Chakraverty took over Jackson's supervision of thyroxine use in 2011 at a time where her levels were variable, which had led her GP to prescribe 250mcg of thyroxine per day, which was intended to be for a short period.
When Chakraverty took over, he lowered the levels to 225mcg per day and later to 200mcg per day - but for two years. Jackson then continued the dosage for an additional year because no one told her to stop.
Dr Nicky Keay, a sports endocrinologist at Durham University, said: 'A high dose for a slim young person with accompanying report of significant symptoms is potentially suggestive of over replacement.'
Over the next two years, Jackson's health, mental state and training deteriorated to such an extent that Barry Fudge, now UKA Head of Endurance but then a sports scientist with the English Institute of Sport, asked her father if she had an eating disorder.
Her body fat was 9.5 per cent and skin folds were 35mm in March 2013, causing one nutritionist to comment she was 'the leanest female 800m runner he has ever encountered.'
She ran her personal best in early 2012 but failed to make the London Olympic team that year, after suffering a rib stress fracture and losing form.
During that period, Jackson says she was experiencing personality changes, becoming obsessive about food and training, constantly eating but always hungry. 'I was just training all the time and I was always hungry.
You know when you have to eat because you're so hungry? It was like that all the time. It wasn't a nice feeling. I was obsessed with what I was eating.
'I was looking at people around me thinking, why am I eating so much? You feel like your heart rate is always going and you can never switch off.
'Everyone thought the obsessiveness and personality change was down to missing out at the Olympics. Because I was so disappointed, people thought I had become obsessive. But it was actually because of the high dose. And as soon as the dose was brought back down my personality was visibly different.'
Keay said: 'High levels of thyroxine can lead to the situation of metabolism speeding up, causing adverse physical and psychological effects such as fast pulse rate, excessive hunger and compulsion to over exercise due to anxiety.'
Despite the warning signs and seeing her fat test results, Chakraverty continued to email her to say that she should 'stay on same dose of thyroxine.'
Jackson initially spoke out in 2015 about what she felt had been inappropriate care and at that stage UKA organised a meeting with her and Chakraverty to reassure her, at which she accepted that she had not been used as a guinea pig to test how effective thyroxine was.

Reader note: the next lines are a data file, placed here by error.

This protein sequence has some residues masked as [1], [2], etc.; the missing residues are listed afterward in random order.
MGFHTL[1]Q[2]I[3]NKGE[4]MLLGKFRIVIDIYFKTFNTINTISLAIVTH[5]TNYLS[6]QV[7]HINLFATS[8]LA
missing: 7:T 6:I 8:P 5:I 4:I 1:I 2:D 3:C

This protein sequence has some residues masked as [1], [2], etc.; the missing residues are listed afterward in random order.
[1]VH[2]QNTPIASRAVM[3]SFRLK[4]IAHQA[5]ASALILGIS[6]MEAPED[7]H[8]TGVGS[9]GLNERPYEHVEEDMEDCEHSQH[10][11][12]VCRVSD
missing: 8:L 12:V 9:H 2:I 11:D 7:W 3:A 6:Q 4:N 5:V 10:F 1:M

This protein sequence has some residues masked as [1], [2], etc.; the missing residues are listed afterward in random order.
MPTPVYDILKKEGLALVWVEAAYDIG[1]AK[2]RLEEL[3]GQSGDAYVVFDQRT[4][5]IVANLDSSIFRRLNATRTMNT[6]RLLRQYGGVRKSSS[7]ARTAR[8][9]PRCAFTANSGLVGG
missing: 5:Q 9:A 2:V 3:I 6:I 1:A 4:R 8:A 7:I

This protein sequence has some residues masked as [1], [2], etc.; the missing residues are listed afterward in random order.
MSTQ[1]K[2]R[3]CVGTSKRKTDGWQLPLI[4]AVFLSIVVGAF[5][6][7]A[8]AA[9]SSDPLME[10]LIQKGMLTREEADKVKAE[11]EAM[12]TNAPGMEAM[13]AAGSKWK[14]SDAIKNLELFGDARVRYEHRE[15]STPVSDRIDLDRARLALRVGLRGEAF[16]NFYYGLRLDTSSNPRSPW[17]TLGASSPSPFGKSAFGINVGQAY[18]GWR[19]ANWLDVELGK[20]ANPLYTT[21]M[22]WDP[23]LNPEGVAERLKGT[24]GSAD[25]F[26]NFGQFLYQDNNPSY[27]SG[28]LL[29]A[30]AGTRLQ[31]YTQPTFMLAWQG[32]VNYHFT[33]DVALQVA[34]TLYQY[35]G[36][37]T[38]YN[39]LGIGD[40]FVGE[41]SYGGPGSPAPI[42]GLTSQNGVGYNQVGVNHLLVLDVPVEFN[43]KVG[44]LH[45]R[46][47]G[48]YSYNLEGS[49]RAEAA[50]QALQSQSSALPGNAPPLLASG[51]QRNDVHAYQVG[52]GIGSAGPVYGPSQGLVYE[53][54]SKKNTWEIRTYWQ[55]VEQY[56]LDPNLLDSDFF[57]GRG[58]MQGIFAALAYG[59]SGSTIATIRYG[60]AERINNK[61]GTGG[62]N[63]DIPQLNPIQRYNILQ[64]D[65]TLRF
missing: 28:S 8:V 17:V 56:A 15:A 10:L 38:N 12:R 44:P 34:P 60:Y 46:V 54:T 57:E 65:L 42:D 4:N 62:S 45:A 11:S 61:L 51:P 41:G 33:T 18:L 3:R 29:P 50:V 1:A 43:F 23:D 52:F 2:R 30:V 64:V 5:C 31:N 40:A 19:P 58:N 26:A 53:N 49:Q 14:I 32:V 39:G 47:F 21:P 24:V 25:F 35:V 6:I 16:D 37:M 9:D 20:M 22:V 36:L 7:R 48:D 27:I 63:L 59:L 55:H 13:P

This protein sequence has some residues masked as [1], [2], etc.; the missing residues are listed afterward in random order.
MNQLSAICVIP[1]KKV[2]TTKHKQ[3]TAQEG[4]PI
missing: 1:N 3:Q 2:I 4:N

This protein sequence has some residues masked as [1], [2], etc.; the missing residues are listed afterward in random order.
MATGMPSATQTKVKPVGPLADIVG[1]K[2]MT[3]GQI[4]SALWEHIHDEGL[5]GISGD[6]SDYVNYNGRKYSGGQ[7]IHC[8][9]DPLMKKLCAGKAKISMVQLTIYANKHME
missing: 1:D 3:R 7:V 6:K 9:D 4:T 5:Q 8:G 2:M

But Jackson feels that she wasn't taken seriously by the endocrinologist at the meeting, Dr Kristien Boelaert, when suggesting that her stress fractures could have been caused by high doses of thyroxine
Jackson said: 'I am concerned how quickly I was dismissed in the meeting. They didn't seem to care about the fact that I was not able to eat enough to fuel my training. I explained why I felt let down but she [Boelaert] kept saying: "No, no, that's not the case. That wouldn't have caused stress fractures".'
'Before the meeting I could tell Rob [Chakraverty] was worried. After it had finished, he seemed relieved. I felt like I was coerced into getting the reaction they wanted about the causes of my injuries.'
After meeting with UKA, Jackson agreed to make a statement that she had accepted their reassurances 'that there was no attempt to boost my performance.' Also, Chakraverty denied that the high levels of thyroxine prescribed were to enhance performance.
However, contemporaneous notes taken at the meeting, seen by The Mail on Sunday, record that he did say he should have handled the case differently and that he apologised to Jackson.
Despite feeling undermined by Boelaert at the meeting, Jackson took up an offer to be assessed by her, after which the athlete said the doctor's attitude changed and she was 'really nice' and helped her regulate her dose.
'Running is repetitive so foot stress fractures are not unusual. Stress fractures in unusual areas would be clinically significant and further investigations warranted to identify the cause.'
Jackson had a stress fracture of the rib in June 2012, a fracture of the foot in July 2012 and two femur stress fractures in 2014. Boelaert declined to comment, citing patient confidentiality.
Last month Jackson was contacted by UKA, for the first time in five years, in the run up to the Panorama documentary, to remind her of the statement she had made in 2015. 'That was the first contact I've had in years and though it appeared friendly it felt like a threat not to speak out,' she said.
Keay said: 'In keeping with official guidelines from The National Institute for Health and Care Excellence (NICE), over treatment with thyroxine is indicated in the clinical context of significant symptoms and by suppressed levels of TSH (thyroid-stimulating hormone).
After Jackson's case, Chakraverty continued to suggest screening elite athletes for thyroid issues. The Daily Mail has documented how he raised the issue with Premier League doctors, discussing if it would be possible to screen England players for thyroid conditions, though they never did so due to the negative response he received.
He attended a summit with the English Institute of Sport in 2014 which discussed treatment of athletes for 'subclinical hypothyroidism' - essentially athletes on the borderline. Minutes from that meeting do, however, stress that it would not be administered as a performance-enhancing strategy.
Chakraverty said: 'I have had the privilege of working with many world-class athletes and I take pride in the care I provide, which is always in their best interests. I refute any suggestion that I have been encouraging medical screening or the use of medication for any reason other than protecting athletes' health.